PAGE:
Let’s come back to the idea of definition. I wrote that the passage from the Creal to the One is one of definition. To define is to unify. The Latin etymology of define seems to indicate that something is achieved, led to a good ending or full realisation. But we have seen that according to the Creal hypothesis and its logically deduced principle of supracoalescence, or overcoalescence, nothing is ever fully achieved, nothing is fully realised, or if it is, it disappears into the Creal again, and it is then de-realised, crealised. This is good news from a psychological point of view: if you let the Creal define you, or more precisely if you let crealectics — the junction between the Creal and the subject — define you, you will simultaneously and actively approach a form of integrity by the subjective exercise of sensing crealia, or even just trying to sense the crealia — which is the exercise of a divine instinct —, but you will also be constantly enriched and rejuvenated by being crealized, touched by the Creal. At a higher level of attention, you might become or at least approach the identity of a pure senser, which is more than a Cartesian subject, because the cogito of the Creal is not about doubt or analytic thought, it is about faith and sensing. However, as with Hegel, one must be careful not to simplify or reduce Descartes. There might be a more oriental — or crealectic — way of reading Descartes’s non-spatial point of cogito.
The senser’s attention to the flow of crealia, a form of plural acousmatics — perhaps something that the Pythagoreans were familiar with — is the progressive definition of a personal destiny in the making. A singularity, because one subject is in theory incapable of sensing all the crealia, otherwise this subject will become the Creal itsel, but even the Creal cannot sense itself totally as it is always (re)newing. I don’t sense the crealia that you sense. Therefore, the crealia that one senses define the subjectivity of this one subject, in a manner that is not voluntarist, forceful, or dismissively affirmative of an abstract unity, but in a receptive and co-creative fashion that is open to a multiversal becoming while alert to the call of One (Self). Such is our divine instinct.
The joints and links of a robot, hence a description of the articulation of a robot gives a description of its configuration.
In robotics, the description of the structure of a robot in terms of the type of each joint (i.e. translational or rotational) and the directions of the joint axes. There are five standard robot configurations: articulated (revolute), Cartesian-coordinate, cylindrical-coordinate, SCARA, and spherical-coordinate.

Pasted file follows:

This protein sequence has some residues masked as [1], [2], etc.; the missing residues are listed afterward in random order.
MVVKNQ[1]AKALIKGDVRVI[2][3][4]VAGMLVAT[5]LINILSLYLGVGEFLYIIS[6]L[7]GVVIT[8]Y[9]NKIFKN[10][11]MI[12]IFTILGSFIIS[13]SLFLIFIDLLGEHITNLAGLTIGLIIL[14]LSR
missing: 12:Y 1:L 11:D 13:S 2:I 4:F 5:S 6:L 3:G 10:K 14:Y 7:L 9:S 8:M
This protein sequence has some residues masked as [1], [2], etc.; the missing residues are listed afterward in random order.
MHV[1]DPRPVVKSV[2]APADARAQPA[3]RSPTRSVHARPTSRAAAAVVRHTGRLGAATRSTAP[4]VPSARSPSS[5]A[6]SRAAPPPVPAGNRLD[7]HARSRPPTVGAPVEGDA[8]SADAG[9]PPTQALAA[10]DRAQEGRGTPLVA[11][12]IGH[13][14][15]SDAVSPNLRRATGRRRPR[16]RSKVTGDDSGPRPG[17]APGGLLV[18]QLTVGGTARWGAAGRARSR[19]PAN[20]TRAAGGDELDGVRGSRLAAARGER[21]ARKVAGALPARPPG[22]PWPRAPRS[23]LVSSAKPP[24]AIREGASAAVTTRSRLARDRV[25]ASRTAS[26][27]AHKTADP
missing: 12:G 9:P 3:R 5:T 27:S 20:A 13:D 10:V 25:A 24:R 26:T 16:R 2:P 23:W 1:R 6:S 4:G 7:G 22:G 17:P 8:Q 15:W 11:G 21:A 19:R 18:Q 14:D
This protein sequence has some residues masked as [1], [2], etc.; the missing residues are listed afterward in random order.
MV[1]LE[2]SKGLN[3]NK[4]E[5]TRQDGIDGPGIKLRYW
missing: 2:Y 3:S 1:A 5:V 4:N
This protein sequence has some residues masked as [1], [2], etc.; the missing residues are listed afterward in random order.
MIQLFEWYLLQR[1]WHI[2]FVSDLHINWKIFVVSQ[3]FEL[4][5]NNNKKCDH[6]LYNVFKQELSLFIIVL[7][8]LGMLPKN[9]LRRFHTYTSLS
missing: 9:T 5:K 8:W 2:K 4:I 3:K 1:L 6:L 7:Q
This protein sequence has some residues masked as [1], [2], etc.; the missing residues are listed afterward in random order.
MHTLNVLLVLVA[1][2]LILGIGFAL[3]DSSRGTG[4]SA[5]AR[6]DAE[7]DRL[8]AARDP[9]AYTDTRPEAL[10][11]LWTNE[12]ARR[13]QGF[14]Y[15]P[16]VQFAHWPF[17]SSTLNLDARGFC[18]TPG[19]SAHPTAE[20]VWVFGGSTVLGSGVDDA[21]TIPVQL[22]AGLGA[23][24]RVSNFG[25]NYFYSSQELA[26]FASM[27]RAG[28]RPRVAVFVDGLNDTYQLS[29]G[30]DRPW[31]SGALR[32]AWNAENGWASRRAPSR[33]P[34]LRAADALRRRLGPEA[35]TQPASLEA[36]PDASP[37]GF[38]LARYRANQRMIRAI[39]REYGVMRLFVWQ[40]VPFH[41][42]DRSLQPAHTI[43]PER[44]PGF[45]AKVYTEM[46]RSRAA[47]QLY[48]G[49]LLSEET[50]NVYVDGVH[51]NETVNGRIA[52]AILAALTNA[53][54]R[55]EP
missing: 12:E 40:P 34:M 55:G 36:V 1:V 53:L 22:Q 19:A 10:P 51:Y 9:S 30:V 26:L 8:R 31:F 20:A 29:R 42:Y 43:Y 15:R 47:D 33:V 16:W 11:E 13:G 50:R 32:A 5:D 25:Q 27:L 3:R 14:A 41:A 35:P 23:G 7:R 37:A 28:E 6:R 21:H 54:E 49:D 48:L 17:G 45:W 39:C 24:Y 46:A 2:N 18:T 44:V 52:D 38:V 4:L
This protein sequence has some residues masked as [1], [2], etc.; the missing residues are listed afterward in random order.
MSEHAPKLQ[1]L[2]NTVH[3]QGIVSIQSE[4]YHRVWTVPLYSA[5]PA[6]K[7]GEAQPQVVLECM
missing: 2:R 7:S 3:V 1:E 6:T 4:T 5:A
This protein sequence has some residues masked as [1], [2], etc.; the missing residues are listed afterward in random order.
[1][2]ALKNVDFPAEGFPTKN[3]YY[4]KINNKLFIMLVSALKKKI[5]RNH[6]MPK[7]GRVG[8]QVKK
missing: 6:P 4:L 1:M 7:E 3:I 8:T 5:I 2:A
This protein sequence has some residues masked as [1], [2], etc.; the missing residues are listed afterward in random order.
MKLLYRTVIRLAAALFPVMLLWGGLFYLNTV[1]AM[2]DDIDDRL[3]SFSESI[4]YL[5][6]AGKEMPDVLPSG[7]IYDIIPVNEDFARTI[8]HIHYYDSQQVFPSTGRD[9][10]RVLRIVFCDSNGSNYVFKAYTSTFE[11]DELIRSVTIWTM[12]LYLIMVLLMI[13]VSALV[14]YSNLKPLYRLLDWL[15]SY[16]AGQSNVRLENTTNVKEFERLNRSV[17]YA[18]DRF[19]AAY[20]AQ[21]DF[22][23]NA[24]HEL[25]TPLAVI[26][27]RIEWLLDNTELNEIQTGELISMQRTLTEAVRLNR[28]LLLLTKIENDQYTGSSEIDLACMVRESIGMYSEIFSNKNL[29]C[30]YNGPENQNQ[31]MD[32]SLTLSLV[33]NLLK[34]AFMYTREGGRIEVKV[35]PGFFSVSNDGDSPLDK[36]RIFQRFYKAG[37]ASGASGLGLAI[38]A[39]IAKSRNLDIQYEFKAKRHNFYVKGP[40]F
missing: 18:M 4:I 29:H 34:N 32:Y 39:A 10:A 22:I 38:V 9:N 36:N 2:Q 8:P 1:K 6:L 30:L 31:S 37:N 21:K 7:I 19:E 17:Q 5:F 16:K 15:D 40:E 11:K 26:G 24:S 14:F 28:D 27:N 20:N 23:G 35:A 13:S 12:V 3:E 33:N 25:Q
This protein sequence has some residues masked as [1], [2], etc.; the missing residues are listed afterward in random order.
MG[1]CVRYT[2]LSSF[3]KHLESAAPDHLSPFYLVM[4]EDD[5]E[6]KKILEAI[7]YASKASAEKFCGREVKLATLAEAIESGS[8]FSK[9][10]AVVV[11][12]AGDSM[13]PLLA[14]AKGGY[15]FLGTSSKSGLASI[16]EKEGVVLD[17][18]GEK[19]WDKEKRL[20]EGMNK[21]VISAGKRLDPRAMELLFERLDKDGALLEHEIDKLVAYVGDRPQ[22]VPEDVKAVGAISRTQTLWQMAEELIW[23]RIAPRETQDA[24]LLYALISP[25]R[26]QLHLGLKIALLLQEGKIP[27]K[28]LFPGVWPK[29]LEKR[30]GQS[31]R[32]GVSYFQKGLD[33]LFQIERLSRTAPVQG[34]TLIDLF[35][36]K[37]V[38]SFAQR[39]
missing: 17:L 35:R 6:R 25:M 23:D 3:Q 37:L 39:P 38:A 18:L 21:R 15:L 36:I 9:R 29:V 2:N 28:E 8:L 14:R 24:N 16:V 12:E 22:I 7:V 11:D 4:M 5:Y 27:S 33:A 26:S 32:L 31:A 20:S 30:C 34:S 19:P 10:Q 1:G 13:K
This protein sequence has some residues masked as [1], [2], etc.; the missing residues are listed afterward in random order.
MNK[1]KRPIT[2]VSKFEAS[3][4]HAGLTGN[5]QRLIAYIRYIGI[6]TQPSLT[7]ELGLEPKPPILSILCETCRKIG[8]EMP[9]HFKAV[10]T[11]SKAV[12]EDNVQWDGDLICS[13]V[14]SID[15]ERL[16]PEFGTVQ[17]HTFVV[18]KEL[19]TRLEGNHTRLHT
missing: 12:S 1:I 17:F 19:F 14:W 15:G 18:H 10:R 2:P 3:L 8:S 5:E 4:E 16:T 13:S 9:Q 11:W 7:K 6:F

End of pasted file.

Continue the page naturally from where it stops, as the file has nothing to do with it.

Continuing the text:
spherical-coordinate robot (polar-coordinate robot, spherical-configuration robot, spherical-polar robot)
A robot having a rotational joint, joint angle θ1, with a vertical axis above the base frame (i.e. a waist joint), a rotational joint, joint angle θ2, with a horizontal axis at the end of the first link (i.e. a shoulder joint) and a translational joint, joint offset d3, with axis normal to the axis of the shoulder joint. The workspace is thus a hollow sphere centred on the base frame. The diagram shows an idealized spherical coordinate robot.
DIGITAL HERMENEUTICS: AN OUTLINE
Published in AI & Society 2010, 35 (1), 35-42.
The purpose of this paper is to give an outline of digital hermeneutics understood as the encounter between hermeneutics and digital technology, particularly the Internet. In the first part, I want to raise the attention of IT researchers and hermeneuticists to the theoretic and practical relevance of the encounter of their areas of research that are sometimes considered as incompatible to each other. There is still a lot of translation work to be done in order to get these two cultures come closer to and profit from each other. The second part of the paper deals with the foundation of digital hermeneutics on what I call – following Heidegger’s and Vattimo’s paths – digital ontology as opposed to digital metaphysics.
Source: Digital Hhermeneutics
Every morning the Scenopoetes dentirostris, a bird of the Australian rain forests, cuts leaves, makes them fall to the ground, and turns them over so that the paler internal side contrasts with the earth. In this way it constructs a stage for itself like a ready-made; and directly above, on a creeper or branch, while fluffing its feathers beneath its beak to reveal their yellow roots, it sings a complex song made up from its own notes and, at intervals, those of other birds that it imitates; it is a complete artist. This is not a synaesthesia of the flesh but blocs of sensations in the territory—colors, postures, and sounds that sketch out a total work of art. These sonorous blocs are refrains; but there are also refrains of posture and color, and postures and colors are always being introduced into refrains: bowing low, straightening up, dancing in a circle and a line of colors. The whole of the refrain is the being of sensation. Monuments are refrains. In this respect art is continually haunted by the animal.
DELEUZE AND GUATTARI 1994 –
What Is Philosophy? Trans. Hugh Tomlinson and
Graham Burchell. New York: Columbia University Press.